ALAN AT THE W H SMITH 'MACHI' BOOK LAUNCH



My current paranormal/supernatural novels are :




 


Uncle Toby had said that there would be castles to explore, with ghosts and things. This helps to cheer up the glum twelve-year old Lovell twins, Tom and Mary, leaving their schools and loving parents to be evacuated to wild Northumbria during World War II. Then the adventure begins. They live with their Aunt Victoria and Uncle Leslie, meet the loveable ‘Mrs. M’, a strange dog called ‘Scamp’ and, worst, the terrible private tutor, Miss Urquart, from whom they run away to find a mysterious castle seen through an old telescope. Now they are drawn into bizarre supernatural events of a time-warp between the war itself and ancient warfare. They encounter dark forces, as the story twists and turns, and are even rescued by the Royal Navy. Yet, this is only the beginning of more unexpected tragedies before the twins begin to escape from it all.

Originally published in the UK (1997) ’ONCE UPON A CASTLE’ was republished (2012) in the USA by GMTA PUBLISHING

It is available, worldwide on AMAZON & online retailers.

 
'CRYOf THE MACHI A Suffolk Murder Mystery’ published 2011 by ‘THE BOOK GUILD’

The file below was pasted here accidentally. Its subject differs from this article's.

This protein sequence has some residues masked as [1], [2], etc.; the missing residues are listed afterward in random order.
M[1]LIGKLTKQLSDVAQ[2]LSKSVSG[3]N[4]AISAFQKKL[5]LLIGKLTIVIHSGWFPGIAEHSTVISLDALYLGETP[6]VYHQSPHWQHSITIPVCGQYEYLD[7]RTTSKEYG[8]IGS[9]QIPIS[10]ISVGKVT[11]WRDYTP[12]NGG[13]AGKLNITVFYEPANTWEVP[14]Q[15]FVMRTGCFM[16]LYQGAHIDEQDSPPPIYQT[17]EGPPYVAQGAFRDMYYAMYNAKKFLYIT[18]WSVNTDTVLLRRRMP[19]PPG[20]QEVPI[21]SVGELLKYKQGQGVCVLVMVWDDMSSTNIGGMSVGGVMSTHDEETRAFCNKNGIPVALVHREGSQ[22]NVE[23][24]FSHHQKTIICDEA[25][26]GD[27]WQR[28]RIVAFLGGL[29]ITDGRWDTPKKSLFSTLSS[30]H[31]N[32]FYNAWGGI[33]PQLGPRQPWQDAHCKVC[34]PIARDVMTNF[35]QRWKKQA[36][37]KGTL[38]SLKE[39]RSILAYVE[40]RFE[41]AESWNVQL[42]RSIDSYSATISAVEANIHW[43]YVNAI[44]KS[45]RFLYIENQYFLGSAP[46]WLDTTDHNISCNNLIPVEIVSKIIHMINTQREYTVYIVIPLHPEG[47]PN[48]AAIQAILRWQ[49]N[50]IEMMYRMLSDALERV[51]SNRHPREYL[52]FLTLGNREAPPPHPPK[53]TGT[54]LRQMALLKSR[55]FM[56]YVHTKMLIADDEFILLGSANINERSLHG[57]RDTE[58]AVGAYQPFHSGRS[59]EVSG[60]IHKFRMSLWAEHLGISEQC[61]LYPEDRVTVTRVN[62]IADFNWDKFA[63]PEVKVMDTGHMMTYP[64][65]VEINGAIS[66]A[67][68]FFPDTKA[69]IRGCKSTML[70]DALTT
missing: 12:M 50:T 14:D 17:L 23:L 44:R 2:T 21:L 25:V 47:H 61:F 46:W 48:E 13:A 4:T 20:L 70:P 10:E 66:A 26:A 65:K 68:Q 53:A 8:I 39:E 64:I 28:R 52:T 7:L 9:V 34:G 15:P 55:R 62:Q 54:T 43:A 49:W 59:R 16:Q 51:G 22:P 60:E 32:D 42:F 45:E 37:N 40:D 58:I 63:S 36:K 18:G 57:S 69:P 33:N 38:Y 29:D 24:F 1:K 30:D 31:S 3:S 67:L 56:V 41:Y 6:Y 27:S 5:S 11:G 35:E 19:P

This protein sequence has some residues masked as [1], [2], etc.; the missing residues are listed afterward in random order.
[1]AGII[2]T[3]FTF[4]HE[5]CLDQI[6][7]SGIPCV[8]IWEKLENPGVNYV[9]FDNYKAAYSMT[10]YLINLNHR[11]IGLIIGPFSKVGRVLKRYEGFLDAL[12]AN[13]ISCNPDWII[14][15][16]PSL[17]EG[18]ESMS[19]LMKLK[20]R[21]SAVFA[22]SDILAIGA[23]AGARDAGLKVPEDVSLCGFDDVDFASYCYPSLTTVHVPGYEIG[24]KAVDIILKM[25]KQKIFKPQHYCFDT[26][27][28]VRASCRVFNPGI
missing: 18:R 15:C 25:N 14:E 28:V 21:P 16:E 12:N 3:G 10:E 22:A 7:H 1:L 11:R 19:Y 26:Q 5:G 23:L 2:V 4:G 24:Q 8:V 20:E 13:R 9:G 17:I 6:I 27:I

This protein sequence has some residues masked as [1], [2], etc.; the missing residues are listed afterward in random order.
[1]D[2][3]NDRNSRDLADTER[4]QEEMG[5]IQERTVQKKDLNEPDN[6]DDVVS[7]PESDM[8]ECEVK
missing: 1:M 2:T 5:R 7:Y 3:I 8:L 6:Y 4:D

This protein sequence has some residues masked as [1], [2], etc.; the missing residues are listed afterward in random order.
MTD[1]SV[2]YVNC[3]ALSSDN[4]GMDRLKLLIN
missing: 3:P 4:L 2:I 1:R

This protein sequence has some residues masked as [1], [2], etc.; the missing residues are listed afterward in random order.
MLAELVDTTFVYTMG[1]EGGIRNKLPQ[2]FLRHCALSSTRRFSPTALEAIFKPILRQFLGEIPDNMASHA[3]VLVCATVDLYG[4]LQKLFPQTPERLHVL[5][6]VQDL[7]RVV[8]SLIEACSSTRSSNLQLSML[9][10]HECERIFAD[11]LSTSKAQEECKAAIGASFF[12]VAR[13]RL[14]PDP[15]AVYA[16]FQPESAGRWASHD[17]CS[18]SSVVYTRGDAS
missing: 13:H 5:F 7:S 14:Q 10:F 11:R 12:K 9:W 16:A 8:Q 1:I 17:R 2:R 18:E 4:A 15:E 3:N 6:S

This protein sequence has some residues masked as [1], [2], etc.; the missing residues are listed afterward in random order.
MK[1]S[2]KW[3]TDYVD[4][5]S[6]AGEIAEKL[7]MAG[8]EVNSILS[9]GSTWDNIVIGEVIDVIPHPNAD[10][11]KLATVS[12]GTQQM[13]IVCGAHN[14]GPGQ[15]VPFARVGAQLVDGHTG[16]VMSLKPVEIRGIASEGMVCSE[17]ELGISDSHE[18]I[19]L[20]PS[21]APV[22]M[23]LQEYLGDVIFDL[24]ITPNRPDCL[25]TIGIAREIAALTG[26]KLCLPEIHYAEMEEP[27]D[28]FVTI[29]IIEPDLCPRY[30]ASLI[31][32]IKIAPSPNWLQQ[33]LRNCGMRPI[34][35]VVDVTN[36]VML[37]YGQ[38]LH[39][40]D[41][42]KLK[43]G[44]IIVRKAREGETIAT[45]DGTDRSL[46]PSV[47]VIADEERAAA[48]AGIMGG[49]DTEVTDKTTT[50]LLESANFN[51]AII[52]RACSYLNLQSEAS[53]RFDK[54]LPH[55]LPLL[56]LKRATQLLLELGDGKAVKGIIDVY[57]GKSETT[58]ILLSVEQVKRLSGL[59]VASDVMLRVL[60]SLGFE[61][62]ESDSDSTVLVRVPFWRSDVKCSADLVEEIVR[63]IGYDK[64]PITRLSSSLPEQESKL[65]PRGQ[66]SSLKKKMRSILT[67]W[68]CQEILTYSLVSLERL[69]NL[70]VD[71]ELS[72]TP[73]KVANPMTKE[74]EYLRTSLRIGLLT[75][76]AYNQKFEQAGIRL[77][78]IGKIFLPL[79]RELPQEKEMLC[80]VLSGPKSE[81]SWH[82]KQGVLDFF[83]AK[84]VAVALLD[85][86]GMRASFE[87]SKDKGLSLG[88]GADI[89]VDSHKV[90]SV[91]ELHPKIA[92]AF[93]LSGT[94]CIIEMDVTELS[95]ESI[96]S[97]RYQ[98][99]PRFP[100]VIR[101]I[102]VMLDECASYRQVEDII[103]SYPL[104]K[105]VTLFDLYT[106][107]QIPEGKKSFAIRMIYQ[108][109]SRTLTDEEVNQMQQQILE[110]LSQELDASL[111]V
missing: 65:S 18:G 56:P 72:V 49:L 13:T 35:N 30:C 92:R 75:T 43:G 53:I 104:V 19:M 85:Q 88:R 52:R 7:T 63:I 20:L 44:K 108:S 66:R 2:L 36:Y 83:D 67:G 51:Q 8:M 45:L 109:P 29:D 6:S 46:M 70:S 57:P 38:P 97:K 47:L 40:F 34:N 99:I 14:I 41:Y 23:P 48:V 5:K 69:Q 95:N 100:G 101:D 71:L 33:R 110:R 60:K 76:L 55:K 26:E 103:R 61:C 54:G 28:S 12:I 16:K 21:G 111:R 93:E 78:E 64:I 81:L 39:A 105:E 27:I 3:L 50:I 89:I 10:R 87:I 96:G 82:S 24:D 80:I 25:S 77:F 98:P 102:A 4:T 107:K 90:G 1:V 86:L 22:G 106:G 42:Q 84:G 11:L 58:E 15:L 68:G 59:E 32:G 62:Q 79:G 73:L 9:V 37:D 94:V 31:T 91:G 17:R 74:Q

Like all English villages, the quiet and charming Thorpe Amberley in the heart of the Suffolk countryside has its secrets, its mysteries and its legends. It also has its traditions, such as the Tamberley Morris Men, a dysfunctional band of ‘blow-ins’, mainly professionals, who rehearse every Thursday and drink in the local pub.

Nothing much has served to disturb the tranquillity of Thorpe Amberley for centuries. Until now. A stunningly beautiful American woman comes to the village to teach at a nearby school, and her arrival coincides with the resurrection of deadly seeds of jealousy, evil and murder.

When the village is rocked by a series of gruesome and apparently ritualistic killings, it soon becomes clear that the local police are up against dark forces which they are wholly unequipped to deal with. Unlikely help comes from the shamanistic connection with a Patagonian ‘Machi’ through the Morris Men’s ‘Squire’ and the unexpected assistance of an ex-NYPD policeman.

A hunt for not one, but two serial killers, is on, and Thorpe Amberley will never be the same again.
 
Available from bookshops and online retailers
 
 
 
Thank you for coming, Alan. You are most welcome to come and entertain us again.
 
ML
 



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2 comments:

  1. Another wonderful interview oh Mountain Lord. I am sure the gnomes would prefer the gnomework to anything

    ReplyDelete
    Replies
    1. Thank you, Shehanne. There is nothing quite like a spot of gnomework.

      Delete